A petition has been filed by Renew Wind Energy, Ostro Renewables, Mytrah Vayu and CLP Wind Farms against Rajasthan SLDC and Rajasthan Rajya Vidyut Prasaran Nigam Ltd against the unlawful and unpredictable instructions issued by SLDC for backing down of generation of electricity. Wind generation companies argued that SLDC had issued backing down orders in the past giving grid stability as one of the reason. They also pointed out that the backing down orders were random in nature and were given despite providing regular day-ahead forecasts to SLDC


To this the SLDC had responded that such orders were given to RE generators only after they had been given to the generators of conventional energy. Also, the reasons for the orders had been duly noted by the SLDC to ensure transparency.


The commission held a hearing and after which, it made the decision to dismiss the petition and SLDC has been warned to issue backing down orders to RE generators strictly based on the Grid Code and a record of backing down and its reason shall be maintained.


The order can be accessed here.


E-reverse auction for grid connected wind project of 500 MW in Gujarat which took place on 21 December 2017 saw the tariffs dipping to a historically low value of Rs 2.44/kWh. This is lower than the price determined in the second auction for SECI’s 1 GW wind capacity by Rs 0.21/kWh.


The lowest tariff was quoted by Sprng Energy Pvt Ltd and K.P. Energy Ltd for capacities of 197.5 MW and 30 MW respectively.  Following graph depicts the trends followed by wind tariff in this year:



The wind energy sector is in a distressed situation after the Union Government’s ‘tariff-based competitive bidding’ mechanism. Earlier, the SERCs used to fix ‘feed-in tariffs’ based on which, the the wind energy companies would sign PPAs with the distribution companies. Since the time this mechanism has changed (February), the state governments are not ready to sign PPA at the higher FiT rates, neither are they ready to take the competitive bidding route, thereby preventing any wind power installations from happening.

This has left the wind industry in a fix. Experts within the industry are predicting that there won’t be any new installations till March 2018. Specially the turbine manufacturers will suffer losses at least in this financial year and so will the image of the wind energy.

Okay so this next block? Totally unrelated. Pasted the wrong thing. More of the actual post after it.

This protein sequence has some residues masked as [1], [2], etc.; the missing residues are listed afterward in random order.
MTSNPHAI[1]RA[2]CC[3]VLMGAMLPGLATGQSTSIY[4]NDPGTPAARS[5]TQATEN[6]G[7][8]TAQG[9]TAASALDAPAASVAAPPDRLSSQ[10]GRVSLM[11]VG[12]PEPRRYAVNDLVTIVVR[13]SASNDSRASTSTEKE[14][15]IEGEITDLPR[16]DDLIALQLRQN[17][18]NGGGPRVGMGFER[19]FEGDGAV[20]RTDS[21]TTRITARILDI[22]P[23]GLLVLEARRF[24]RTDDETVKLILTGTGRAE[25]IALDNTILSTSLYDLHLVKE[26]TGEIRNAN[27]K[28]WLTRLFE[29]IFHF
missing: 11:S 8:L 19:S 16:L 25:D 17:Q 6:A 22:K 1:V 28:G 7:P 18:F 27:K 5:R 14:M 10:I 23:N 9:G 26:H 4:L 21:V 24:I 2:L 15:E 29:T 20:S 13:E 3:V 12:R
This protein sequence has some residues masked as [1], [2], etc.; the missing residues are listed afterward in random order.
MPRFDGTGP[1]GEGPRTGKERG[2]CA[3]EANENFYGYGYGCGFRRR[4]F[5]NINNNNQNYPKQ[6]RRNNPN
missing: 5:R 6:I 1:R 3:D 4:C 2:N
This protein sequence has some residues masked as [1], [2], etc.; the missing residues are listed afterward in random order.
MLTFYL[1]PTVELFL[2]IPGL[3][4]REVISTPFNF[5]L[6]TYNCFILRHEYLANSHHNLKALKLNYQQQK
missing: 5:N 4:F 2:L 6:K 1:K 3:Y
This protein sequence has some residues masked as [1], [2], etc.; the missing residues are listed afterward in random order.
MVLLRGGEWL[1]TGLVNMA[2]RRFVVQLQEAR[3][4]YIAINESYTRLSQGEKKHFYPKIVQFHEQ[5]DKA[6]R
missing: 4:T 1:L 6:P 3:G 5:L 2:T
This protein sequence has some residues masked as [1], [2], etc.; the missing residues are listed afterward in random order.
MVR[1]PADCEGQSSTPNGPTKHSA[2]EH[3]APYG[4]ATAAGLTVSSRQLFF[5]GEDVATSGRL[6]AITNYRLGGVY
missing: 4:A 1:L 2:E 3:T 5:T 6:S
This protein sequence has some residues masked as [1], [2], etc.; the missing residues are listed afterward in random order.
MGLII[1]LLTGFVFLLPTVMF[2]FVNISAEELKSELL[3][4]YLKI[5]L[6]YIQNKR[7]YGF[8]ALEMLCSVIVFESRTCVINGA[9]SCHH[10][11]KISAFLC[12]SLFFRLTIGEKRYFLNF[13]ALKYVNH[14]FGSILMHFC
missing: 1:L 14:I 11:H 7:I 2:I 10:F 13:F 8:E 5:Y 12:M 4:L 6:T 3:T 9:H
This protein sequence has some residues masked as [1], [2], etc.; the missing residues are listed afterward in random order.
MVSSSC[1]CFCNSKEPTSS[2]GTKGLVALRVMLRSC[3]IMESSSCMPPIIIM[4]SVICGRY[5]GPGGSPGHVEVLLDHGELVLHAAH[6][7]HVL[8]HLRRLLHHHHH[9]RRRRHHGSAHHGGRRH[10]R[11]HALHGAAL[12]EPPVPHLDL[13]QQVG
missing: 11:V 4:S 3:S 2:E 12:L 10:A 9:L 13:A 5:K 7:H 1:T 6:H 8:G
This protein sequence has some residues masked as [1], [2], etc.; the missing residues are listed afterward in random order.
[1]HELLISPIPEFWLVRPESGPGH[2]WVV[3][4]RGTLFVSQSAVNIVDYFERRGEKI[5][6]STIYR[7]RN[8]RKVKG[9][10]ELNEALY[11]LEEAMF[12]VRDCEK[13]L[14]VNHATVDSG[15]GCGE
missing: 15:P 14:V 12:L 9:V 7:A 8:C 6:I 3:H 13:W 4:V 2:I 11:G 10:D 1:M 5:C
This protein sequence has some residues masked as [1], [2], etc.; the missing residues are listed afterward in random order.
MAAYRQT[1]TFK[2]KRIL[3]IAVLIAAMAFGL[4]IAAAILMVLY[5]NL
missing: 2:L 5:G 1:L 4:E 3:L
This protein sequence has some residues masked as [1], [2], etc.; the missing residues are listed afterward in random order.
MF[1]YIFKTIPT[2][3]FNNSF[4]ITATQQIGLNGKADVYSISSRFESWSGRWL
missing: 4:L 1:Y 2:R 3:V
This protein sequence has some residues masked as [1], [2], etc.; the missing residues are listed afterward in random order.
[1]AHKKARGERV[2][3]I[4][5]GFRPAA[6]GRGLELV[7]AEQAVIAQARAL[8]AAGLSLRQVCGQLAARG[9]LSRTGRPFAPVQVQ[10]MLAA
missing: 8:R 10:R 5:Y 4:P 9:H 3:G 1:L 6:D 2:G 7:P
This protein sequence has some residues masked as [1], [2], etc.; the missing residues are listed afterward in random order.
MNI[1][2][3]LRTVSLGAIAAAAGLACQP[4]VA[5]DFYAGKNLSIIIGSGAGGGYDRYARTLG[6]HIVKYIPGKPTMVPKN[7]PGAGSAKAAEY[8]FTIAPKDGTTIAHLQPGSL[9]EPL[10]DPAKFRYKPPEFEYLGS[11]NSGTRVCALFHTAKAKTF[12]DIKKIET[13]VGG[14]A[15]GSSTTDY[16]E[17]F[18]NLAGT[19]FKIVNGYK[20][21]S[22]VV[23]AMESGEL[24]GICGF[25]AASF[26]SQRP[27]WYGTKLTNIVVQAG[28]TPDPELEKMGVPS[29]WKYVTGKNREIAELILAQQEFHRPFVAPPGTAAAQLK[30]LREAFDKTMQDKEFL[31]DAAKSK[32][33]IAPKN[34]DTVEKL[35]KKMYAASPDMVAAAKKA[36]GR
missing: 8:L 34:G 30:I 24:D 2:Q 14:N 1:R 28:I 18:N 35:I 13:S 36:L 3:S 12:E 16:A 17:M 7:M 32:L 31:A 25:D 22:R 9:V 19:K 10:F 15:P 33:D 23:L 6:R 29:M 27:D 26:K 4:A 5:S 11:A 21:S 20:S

The article can be accessed here.

Draft Policy for Repowering of the Wind Power Projects

The Ministry of New & Renewable Energy in consultation with various stakeholders including the Industry and States recently came up with the Draft Policy for Repowering of the Wind Power Projects with an objective to promote optimum utilization of wind energy resources. Some of the key pints of the policy are mentioned below:

  • All the wind turbine generators with the capacity of 1MW or below would be eligible for repowering.
  • The Policy offers incentives in form of an additional interest rate rebate of 0.25% over existing rebate available to the new wind projects by IREDA.
  • Secondly through benefits like Accelerated Depreciation or GBI that would be made available to the repowering project.
  • The power generated corresponding to average of last three years’ generation prior to repowering would continue to be procured on the terms of existing PPA.
  • Augmentation of transmission system from pooling station onwards to be carried out by the respective STU.
  • During the period of execution of repowering, wind turbines would be exempted from not honoring the PPA for the non-availability
  •  Similarly, in case of repowering by captive user they will to be allowed to purchase power from grid during the period of execution of repowering.


The Policy can be accessed here.


Maharashtra (MSEDCL) Wind Energy Policy, 2014